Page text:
Researchers observed non-small cell lung cancer cells containing an EGFR mutation, to see what effect vitamin D3 may have. The cells were treated with 25-hydroxyvitamin D3—the breakdown product of the vitamin which circulates in the blood. It was found that in this setting vitamin D3 inhibited the growth of lung cancer cells. 

Vitamin D which is found in fatty fish such as salmon, mackerel, and herring appears to have other health benefits as well and a deficiency in vitamin D can lead to many medical problems. In addition to dietary sources, vitamin D can be absorbed outside from the sun, but sunscreen interferes with this process. Given its role in cancer, and how easy it is to know your level with a simple blood test, talk to your oncologist about having this tested.

Of all the vitamins and minerals in our diets, vitamin D may be the hardest to get in dietary form. Being outside in the sun in shorts and a T-shirt for 15 minutes, however, delivers a very healthy daily dose. That's not always possible in Northern climates (or for other reasons, such as chemotherapy drugs which raise the risk of a sunburn).

If your level of Vitamin D is low, your oncologist can talk about the best supplement to improve your level.



Ginger and ginger tea


Ginger may help with chemotherapy-induced nausea, but it may play an even bigger role for people living with lung cancer.

Ginger contains a compound 6-shogaol that may help prevent the development of lung cancer, but through its actions on the pathways that help cancer to spread, may lower the risk of metastases from a cancer already present. Evidence of the benefits of ginger were noted in treating lung cancer cells in the lab, and It was also found that dietary ginger intake reduced the risk of lung cancer metastases in mice with lung cancer. Since metastases are the leading cause of death for people with cancer, this is an important finding.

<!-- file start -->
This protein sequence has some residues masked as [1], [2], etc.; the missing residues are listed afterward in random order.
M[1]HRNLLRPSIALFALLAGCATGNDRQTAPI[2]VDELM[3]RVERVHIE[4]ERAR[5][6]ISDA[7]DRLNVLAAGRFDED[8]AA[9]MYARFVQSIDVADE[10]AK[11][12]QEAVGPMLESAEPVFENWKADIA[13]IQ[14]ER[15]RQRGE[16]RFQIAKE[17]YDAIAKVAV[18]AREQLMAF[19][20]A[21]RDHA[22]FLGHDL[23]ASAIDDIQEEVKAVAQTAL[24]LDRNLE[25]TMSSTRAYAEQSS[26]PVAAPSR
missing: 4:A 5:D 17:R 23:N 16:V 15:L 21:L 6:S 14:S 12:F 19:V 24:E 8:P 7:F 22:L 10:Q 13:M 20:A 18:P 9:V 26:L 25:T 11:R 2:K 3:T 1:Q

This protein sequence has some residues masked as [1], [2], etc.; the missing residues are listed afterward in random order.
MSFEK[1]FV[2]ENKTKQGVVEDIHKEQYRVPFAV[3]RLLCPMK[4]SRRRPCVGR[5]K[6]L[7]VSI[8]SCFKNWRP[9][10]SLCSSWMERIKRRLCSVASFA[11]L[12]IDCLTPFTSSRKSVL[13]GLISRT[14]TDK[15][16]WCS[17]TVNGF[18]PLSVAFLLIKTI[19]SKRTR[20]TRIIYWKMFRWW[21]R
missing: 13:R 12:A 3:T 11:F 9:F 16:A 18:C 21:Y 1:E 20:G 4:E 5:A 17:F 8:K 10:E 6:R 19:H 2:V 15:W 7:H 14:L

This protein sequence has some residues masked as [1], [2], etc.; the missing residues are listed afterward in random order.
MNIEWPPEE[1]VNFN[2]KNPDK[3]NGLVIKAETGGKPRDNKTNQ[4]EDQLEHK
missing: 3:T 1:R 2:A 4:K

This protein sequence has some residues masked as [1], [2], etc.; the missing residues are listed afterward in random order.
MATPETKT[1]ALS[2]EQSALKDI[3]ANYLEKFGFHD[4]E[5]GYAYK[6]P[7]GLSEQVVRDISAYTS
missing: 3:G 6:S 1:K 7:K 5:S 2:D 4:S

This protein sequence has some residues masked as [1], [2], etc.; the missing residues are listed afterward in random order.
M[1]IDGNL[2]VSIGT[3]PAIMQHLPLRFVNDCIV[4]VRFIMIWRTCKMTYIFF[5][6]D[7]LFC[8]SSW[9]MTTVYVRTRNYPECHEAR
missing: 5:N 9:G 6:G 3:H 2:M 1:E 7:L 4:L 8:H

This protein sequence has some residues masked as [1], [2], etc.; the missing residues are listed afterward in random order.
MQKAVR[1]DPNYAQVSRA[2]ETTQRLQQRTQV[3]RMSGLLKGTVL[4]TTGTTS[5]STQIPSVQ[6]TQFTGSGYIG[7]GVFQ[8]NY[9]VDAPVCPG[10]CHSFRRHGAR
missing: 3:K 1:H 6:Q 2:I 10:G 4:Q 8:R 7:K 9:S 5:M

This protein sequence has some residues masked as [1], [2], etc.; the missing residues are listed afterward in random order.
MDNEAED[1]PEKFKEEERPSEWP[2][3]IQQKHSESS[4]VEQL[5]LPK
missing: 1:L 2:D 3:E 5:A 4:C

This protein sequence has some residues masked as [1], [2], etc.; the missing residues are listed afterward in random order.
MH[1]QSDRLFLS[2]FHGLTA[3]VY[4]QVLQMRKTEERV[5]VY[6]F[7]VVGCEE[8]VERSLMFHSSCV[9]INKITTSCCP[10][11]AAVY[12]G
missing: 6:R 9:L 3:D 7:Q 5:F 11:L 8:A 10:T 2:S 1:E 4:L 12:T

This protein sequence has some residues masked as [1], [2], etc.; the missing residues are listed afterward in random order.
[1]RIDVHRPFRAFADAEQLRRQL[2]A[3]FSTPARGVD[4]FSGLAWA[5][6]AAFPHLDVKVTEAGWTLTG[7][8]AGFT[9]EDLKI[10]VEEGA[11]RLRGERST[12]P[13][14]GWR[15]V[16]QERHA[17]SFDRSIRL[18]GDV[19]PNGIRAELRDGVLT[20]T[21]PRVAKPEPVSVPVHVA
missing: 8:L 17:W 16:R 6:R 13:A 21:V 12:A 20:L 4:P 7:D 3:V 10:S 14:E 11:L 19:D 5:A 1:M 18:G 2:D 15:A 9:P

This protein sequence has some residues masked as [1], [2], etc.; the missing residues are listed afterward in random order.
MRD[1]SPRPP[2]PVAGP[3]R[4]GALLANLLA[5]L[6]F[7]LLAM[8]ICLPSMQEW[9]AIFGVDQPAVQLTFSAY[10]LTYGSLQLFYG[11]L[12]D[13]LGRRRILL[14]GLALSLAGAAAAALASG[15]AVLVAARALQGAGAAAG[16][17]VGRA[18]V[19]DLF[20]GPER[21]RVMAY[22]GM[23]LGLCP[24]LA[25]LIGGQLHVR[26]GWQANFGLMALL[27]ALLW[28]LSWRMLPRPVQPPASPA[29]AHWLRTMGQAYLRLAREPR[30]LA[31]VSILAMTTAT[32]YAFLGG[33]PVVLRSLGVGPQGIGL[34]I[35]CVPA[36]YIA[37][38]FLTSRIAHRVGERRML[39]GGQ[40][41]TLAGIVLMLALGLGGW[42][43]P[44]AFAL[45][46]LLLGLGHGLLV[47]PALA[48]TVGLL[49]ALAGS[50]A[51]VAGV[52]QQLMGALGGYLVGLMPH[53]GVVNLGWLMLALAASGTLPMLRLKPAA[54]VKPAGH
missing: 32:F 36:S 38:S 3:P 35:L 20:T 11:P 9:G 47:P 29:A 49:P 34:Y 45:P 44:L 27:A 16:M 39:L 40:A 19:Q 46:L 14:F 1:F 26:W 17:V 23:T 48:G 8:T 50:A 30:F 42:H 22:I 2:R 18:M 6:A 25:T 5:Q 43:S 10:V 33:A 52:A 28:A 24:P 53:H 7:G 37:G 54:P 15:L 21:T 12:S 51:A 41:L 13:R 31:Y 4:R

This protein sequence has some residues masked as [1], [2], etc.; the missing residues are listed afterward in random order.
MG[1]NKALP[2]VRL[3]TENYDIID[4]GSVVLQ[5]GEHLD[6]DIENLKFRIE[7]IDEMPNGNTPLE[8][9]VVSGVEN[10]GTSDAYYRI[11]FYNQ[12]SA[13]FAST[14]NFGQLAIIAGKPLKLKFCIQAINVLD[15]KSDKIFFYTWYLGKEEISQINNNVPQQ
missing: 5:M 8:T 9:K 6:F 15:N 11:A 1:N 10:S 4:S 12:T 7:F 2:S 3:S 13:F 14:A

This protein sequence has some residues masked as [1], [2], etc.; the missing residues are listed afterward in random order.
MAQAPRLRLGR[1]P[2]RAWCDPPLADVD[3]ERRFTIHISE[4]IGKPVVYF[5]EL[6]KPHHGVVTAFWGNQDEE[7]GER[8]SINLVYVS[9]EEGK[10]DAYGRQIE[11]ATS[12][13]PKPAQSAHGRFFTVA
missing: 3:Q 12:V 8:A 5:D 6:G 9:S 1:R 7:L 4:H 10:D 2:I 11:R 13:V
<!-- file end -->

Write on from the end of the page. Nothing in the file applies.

Ginger is thought to have other health benefits as well, particularly in helping people with chronic pain.



Capers on a wooden spoon


Some people think of capers as pea shaped pickles, but these tiny flower buds—native to the Mediterranean and some parts of Asia—have much more to offer.

Capers are one of the highest known sources of a compound called quercetin, which is a powerful antioxidant that appears to inhibit the growth of several cancers, especially cancers of the lung, brain, blood, and salivary gland.

Quercetin inhibits a signaling pathway in lung cancer cells that is necessary for the cells to divide and multiply. Earlier studies found that in addition to inhibiting cancer cell growth, quercetin also plays a role in programmed cell death (apoptosis) of cancer cells.

Other foods rich in quercetin include dill weed, red onions, blueberries, apples, and green and black tea.



Fresh turmeric in a bowl and turmeric root


Turmeric, an essential ingredient in curry among other foods, contains the compound curcumin. Turmeric is the spice that gives curry the yellow color. Curcumin has been found in several studies to inhibit the invasive ability of lung cancer cells.

Curcumin has been looked at for some time with cancer, as it appears to have antioxidant, anti-inflammatory, and immune stimulatory effects in addition to facilitating cell death (apoptosis) in cancer cells.

The American Cancer Society has stated that lab and animal tests on turmeric look very promising, but is hesitant to recommend this spice for prevention or treatment.

For those who are currently undergoing treatment for cancer, the news is good as well. Curcumin may work to make tumors more sensitive to the effects of treatment with chemotherapy and radiation therapy, especially with medications such as the common lung cancer chemotherapy drug cisplatin.

In addition to cancer prevention and treatment, turmeric is being studied for its role in a wide variety of health conditions, even its potential role in Alzheimer's disease.